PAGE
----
No, this doesn’t shut down everything forever, which the Republicans had said was the whole point in even talking to these folks. There was that big day in March – the day the real leader of the free world came to the United States to address our Congress, to upbraid and shame the young and hopelessly naïve president of that now equally hopeless country – invited to do so by the few remaining Real Americans. That would be the Republicans of course. Everything had been arranged. The leader of the free world was invited to come, and to set things straight, behind that hopelessly naïve president’s back. There was need to tell him what was up – and those few remaining Real Americans would thus show the rest of the other whining and useless Americans, who voted the wrong way, twice, what a real leader does, or at least what a real leader says. That seemed to be the general idea. After this, no one would ever vote for a Democrat again, not even for dogcatcher. The big guy would show Americans the mistake they had made, twice. All they needed was a hook, and they had one. Prime Minister Benjamin Netanyahu denounced what he called a “bad deal” being negotiated with Iran – because a better deal could be had – with more sanctions and more severe sanctions. The only acceptable deal would be Iran having nothing nuclear in their country, and a complete new foreign policy – full recognition of Israel and no support of any group or government we didn’t like, and a better attitude – no more of this Allah-talk. Otherwise, we walk.

This didn’t go well for Republicans. They told us to listen to this guy from Israel, not our own president, a man the American people had elected twice – and they hadn’t even told our president they had asked the guy from Israel to come and speak. They didn’t like America much. They preferred Israel – the folks who should really be running things here – or something. That offended a lot of people. A lot of us don’t think of ourselves as Israelis first and Americans second.

Others pointed out that if we didn’t get full capitulation and submission from Iran, and we did walk, the Iranians would then just build their nukes anyway. Then, if we wanted those gone, that would mean war. Netanyahu, who really couldn’t believe Iran would suddenly change everything about what they believe and who they are, down to the core, was, in effect, calling for war – and we’d have to fight that war for him. That didn’t sit well with some folk – and to make things even worse, Senator Tom Cotton had sent a letter, cosigned by forty-six other Republican senators, to the folks in Iran, telling them that they didn’t understand how our government really works – the president has no really power in these matters. The Senate does. The president is just a minor functionary. That didn’t go well either – the word “traitors” came up a lot.

That’s the sour context here, and now the same tedious arguments resume. David Horovitz in the Times of Israel – 16 reasons nuke deal is an Iranian victory and a Western catastrophe – and Scott Johnson at Power Line – Munich for our time – and Michael Kennedy with The Suicide of the West – The Iran negotiator waving goodbye to western civilization – and so on and so forth.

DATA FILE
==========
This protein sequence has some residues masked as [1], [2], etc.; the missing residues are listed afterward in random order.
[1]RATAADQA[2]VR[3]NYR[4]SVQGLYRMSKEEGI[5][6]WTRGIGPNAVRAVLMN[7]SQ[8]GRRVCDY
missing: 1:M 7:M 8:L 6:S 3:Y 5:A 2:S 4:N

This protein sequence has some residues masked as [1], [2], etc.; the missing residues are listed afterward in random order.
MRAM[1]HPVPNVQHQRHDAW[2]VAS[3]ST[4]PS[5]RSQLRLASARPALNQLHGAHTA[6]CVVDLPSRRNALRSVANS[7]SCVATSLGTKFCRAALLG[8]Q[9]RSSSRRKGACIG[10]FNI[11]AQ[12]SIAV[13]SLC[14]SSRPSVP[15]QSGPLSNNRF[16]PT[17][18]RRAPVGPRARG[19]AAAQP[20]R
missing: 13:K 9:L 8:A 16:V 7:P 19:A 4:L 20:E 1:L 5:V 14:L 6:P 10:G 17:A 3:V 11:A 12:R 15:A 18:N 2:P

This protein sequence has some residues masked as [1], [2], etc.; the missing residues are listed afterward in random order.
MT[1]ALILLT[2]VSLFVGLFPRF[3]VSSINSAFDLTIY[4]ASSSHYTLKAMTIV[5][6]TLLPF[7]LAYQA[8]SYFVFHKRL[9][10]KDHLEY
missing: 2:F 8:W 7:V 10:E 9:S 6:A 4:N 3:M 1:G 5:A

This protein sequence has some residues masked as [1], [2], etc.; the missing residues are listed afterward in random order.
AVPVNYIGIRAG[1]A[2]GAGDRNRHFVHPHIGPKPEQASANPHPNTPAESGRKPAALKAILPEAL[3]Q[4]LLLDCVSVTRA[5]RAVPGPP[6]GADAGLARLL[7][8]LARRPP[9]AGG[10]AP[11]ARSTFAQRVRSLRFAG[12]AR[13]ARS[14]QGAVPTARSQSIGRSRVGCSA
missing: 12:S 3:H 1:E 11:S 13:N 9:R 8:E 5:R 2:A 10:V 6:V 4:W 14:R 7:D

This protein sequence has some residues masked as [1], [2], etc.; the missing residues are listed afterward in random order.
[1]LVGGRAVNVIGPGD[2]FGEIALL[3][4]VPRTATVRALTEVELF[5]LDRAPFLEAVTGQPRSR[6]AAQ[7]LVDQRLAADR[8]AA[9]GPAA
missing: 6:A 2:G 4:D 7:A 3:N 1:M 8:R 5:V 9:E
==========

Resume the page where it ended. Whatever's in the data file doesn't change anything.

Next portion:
Paul Waldman is not impressed:

Scott Walker said it “will be remembered as one of America’s worst diplomatic failures.” Jeb Bush called it “dangerous, deeply flawed, and short-sighted.” Marco Rubio said it “undermines our national security.” And as usual, Lindsey Graham wins the award for the most unhinged conclusions: the deal is “akin to declaring war on Sunni Arabs and Israel,” he told Bloomberg News. He also said: “You’ve created a possible death sentence for Israel.”

Let them rant:

Most of the Republican presidential candidates have pledged in the past not to honor the deal if they reach the White House. But here’s the truth: they will. So this is one more Obama administration achievement you can add to the list of things that Republicans rage at, insist their presidential candidates pledge to undo, and will one day (if they ever regain the White House) be appalled to find that a president from their party won’t actually be able to roll back.

In the short term, Congressional Republicans are highly unlikely to be able to stop this deal, because doing so would require passing a bill that imposes new sanctions or prevents Obama from lifting existing ones. Obama has already promised to veto such a bill, meaning Republicans would need to muster a two-thirds majority in both houses of Congress to override a veto. No doubt speaking for his colleagues, uber-hawk Tom Cotton said: “The American people will repudiate this deal and I believe Congress will kill the deal.” But a Washington Post poll at the end of March found that Americans supported a deal like this one by a margin of 59 to 31 percent, so he’s probably wrong on both counts.

And the next president isn’t going to abandon this deal either:

Such an action would involve two parts: re-imposing sanctions and walking away from inspections. But there’s no reason to think that the other world powers that agreed to this deal would go along with either one, particularly if the new arrangement is operating as it was intended. Don’t forget that this isn’t a deal between Iran and the United States; it’s a deal between Iran, the United States, Russia, China, and Europe. The reason the current sanctions regime has crippled the Iran’s economy is that it was imposed not just by the United States but also by the United Nations, the European Union, and many other individual countries. So if we re-imposed sanctions but those other countries didn’t, Iran would be left with plenty of trading partners.